It was a talk show host who recently said that “our culture is in decay.” When it comes to daytime national TV talk shows -and there are seven more new syndicated ones this fall — there is ample evidence that they are falling all over one another in their imitative race to the bottom.
There are now twenty seven of these shows following a formula of studied avoidance of any topic that challenges established power whether in the marketplace or in government. The topics involve interpersonal relationships where troubled or exhibitionist people shout, snarl and sometimes slap each other on stage.
The audiences are carefully selected, often prompted with provocative questions to ask the guest panels and even the guests are sometimes coached in what to say. These practices shock some long-time talk show hosts who consider such coaching a breach of the ethics of spontaneity. But then these veteran hosts never dared to put such situations on the air as the following routine show titles:
“When Your Best Friend is Sleeping with Your Father” (Sally Jesse Raphael); “I want my Guy to Cheat” (Ricki Lake); “Pregnant Women Who Cheat” (Jenny Jones); “Scrawny Men Compete Against Large-Bottomed Women” (Richard Bey); “Mom Stole my Boyfriend” (Jenny Jones); “Parents Who Run an Escort Service for Their Kids” (Geraldo); “Woman with 40-lb Breasts” (Sally Jesse Raphael); and again “Ten Year Old Girl with a 38C Bust (Sally Jesse Raphael).
Here are some more examples of the daily fare: “One-Night-Stand Reunions” (Jenny Jones); “Women Who Prefer Threesomes to Monogamous Relationships” (Gordon Elliott); “Married Mom Seduces 12 Year Old Boy” (Jenny Jones); “Customers Meet Their Phone Sex Operators” (Maury Povich); “Women Who Have Affairs with Their Relatives” (Jerry Springer); “Men Who Dress in Their Wives’ Clothes” (Leeza); “In Search of the Sexiest Blue Collar Hunk.”
Daytime Talk TV, which used to explore serious and dramatic issues, has become a bizarre version of a Dating Game Show. The audiences back home are narrowing predictably to lower income, single parent, unemployed viewers. The advertisers are adjusting accordingly with the products they parade on these screens.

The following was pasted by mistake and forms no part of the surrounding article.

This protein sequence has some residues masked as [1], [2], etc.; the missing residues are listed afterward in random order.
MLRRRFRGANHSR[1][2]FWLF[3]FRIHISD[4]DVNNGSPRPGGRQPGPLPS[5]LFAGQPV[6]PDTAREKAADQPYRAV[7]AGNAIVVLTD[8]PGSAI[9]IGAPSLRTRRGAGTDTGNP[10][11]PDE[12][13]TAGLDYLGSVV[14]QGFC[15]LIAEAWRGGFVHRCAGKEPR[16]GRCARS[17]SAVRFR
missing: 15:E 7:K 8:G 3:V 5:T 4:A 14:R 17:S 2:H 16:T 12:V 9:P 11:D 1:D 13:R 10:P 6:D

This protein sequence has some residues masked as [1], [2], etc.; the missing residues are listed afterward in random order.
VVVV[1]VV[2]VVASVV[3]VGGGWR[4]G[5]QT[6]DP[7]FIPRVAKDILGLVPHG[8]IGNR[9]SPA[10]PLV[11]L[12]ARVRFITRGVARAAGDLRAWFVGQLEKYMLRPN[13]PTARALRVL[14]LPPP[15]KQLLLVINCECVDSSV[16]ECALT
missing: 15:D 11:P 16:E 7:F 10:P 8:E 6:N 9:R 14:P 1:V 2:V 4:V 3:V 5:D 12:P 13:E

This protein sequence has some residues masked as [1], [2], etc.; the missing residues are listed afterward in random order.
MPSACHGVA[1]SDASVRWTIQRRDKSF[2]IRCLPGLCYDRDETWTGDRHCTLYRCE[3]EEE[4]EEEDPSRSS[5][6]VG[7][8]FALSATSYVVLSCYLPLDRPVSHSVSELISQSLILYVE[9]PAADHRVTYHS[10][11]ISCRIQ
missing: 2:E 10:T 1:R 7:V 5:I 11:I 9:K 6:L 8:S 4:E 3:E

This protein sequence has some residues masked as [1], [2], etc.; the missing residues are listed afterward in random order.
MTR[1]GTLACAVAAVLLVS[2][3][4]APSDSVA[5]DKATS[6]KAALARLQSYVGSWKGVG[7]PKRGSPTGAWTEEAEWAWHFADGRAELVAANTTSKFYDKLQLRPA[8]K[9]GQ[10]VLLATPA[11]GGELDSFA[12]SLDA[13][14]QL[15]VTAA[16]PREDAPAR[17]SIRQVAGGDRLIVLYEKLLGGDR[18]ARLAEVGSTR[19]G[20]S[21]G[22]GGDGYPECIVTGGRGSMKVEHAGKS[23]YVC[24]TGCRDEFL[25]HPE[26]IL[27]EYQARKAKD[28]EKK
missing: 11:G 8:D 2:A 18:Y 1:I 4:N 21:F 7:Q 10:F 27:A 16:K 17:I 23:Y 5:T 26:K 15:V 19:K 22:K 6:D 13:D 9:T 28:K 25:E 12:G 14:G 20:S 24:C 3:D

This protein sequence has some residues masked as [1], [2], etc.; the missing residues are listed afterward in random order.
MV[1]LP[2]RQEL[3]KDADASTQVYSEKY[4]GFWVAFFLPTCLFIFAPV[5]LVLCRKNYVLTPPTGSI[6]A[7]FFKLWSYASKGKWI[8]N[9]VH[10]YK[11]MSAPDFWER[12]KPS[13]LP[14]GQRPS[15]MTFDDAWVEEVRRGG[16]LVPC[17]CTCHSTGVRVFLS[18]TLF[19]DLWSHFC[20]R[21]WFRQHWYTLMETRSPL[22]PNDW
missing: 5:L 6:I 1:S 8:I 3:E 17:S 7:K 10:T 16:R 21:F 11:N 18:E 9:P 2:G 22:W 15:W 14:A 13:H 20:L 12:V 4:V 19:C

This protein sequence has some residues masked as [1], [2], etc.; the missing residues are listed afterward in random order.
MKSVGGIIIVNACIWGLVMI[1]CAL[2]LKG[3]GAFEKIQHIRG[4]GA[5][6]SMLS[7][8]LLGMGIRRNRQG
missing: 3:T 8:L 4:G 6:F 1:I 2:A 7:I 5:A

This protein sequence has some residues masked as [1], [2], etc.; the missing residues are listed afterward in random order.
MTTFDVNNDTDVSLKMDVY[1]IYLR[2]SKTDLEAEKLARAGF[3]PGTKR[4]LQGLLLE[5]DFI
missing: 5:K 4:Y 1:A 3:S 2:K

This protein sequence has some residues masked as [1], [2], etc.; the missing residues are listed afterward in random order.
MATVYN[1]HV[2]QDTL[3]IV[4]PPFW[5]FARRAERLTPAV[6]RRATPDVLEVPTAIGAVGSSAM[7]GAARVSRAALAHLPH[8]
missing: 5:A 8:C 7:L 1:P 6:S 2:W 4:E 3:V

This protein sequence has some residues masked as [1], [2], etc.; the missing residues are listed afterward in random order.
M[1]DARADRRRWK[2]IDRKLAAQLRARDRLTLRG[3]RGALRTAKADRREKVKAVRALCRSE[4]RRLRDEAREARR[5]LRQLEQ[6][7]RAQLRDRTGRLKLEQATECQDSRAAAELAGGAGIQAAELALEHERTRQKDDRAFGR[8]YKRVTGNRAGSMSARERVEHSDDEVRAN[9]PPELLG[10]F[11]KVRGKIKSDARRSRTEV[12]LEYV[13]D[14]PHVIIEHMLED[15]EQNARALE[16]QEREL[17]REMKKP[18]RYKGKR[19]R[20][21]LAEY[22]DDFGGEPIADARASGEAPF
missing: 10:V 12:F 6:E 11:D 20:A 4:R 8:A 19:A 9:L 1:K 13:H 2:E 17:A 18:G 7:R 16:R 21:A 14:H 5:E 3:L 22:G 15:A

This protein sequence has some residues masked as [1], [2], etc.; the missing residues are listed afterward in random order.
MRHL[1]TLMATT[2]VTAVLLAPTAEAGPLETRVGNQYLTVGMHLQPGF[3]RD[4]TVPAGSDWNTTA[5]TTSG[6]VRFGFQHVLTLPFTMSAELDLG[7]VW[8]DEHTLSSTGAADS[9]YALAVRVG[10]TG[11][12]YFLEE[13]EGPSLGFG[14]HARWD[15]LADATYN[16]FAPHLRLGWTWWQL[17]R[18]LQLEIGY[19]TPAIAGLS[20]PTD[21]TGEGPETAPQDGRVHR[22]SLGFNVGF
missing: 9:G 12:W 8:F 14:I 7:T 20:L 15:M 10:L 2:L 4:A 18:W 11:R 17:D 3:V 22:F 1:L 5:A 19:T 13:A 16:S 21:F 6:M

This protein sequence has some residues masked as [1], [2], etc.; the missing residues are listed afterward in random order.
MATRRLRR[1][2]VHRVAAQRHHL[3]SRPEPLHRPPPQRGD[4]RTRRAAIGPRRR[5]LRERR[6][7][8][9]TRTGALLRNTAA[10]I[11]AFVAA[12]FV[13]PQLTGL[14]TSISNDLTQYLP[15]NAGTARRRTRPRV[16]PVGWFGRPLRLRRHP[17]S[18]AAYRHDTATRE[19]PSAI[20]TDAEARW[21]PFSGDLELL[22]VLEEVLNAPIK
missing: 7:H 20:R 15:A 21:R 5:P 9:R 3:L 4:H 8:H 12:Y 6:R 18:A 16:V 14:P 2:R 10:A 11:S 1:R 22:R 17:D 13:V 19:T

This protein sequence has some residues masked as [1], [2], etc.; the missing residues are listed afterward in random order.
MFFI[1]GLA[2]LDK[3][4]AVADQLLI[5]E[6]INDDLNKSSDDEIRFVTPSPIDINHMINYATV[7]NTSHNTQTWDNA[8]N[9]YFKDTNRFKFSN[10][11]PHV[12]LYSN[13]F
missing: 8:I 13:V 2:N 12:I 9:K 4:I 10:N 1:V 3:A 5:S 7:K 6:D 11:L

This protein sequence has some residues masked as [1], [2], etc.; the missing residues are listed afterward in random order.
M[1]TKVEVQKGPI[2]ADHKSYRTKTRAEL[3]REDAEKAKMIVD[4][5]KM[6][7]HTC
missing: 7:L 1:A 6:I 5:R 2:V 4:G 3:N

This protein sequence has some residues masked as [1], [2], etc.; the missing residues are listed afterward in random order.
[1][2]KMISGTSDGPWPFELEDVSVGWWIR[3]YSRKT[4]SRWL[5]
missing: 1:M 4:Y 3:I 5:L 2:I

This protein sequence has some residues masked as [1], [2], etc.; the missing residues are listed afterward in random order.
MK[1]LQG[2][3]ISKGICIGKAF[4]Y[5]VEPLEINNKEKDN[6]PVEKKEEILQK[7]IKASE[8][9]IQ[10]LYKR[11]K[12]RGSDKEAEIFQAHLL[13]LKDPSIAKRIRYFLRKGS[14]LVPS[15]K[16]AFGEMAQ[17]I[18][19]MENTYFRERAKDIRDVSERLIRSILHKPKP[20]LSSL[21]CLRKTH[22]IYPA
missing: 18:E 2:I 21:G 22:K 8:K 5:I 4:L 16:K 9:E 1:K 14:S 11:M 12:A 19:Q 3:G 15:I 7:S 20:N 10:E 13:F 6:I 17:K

With the use of companies that locate the most bizarre or wild or zany people on demand, the new wave talk shows don’t have to worry about alienating advertisers with shows about unsafe household products, defective cars, frauds by banks and insurance companies on consumers and the like.
Very little substantive preparation is needed for the wild, sadistic, trash shows except the logistics of keeping the antagonists hateful but not violent toward one another on the set.
These shows still use our property — the public airwaves -for which they pay us no rent, via the Federal Communications Commission by way of the broadcast stations. No sense of pride or responsibility leads them to occasionally during the month present subjects that inform, motivate or change conditions in our country for the better.
Citizens who work hard to better their communities are not considered for a moment; they are viewed as dull and not provocative of the gonads. There is no place on gonadal television for any of the show topics that used to be commonly presented such as victims of medical malpractice or communities wrecked by toxic pollution or political scandals. Only Donahue touched the massive S & L bank debacles that looted millions of savers.
So endless forms of sexual sadism, cruelty and masochism rule the roost and about everything else gets crowded out.
Last year, Oprah Winfrey, announced she would no longer do shows about what she described as dysfunctional behavior. Many of her shows are now about self-improvement. She actually has done hour long interviews with one guest and no live audience. Though her ratings are down 30%, she is still number one in the ratings which disproves the notion that only the violent, addictive and sexual sells.
There appears to be no mechanisms for criticizing these shows. To most newspaper television critics they are beneath contempt and unworthy of mention. Americans who never watch these shows — though their latchkey youngsters may — have no knowledge of how bad things are getting.
But forty million people watch these shows regularly. They may be titillated but they are being cheated by a systematic exploitation that would make the more inert National Enquirer blush.
Where will these shows push their next envelope in their frenzy to out outrage each other? Stay tuned.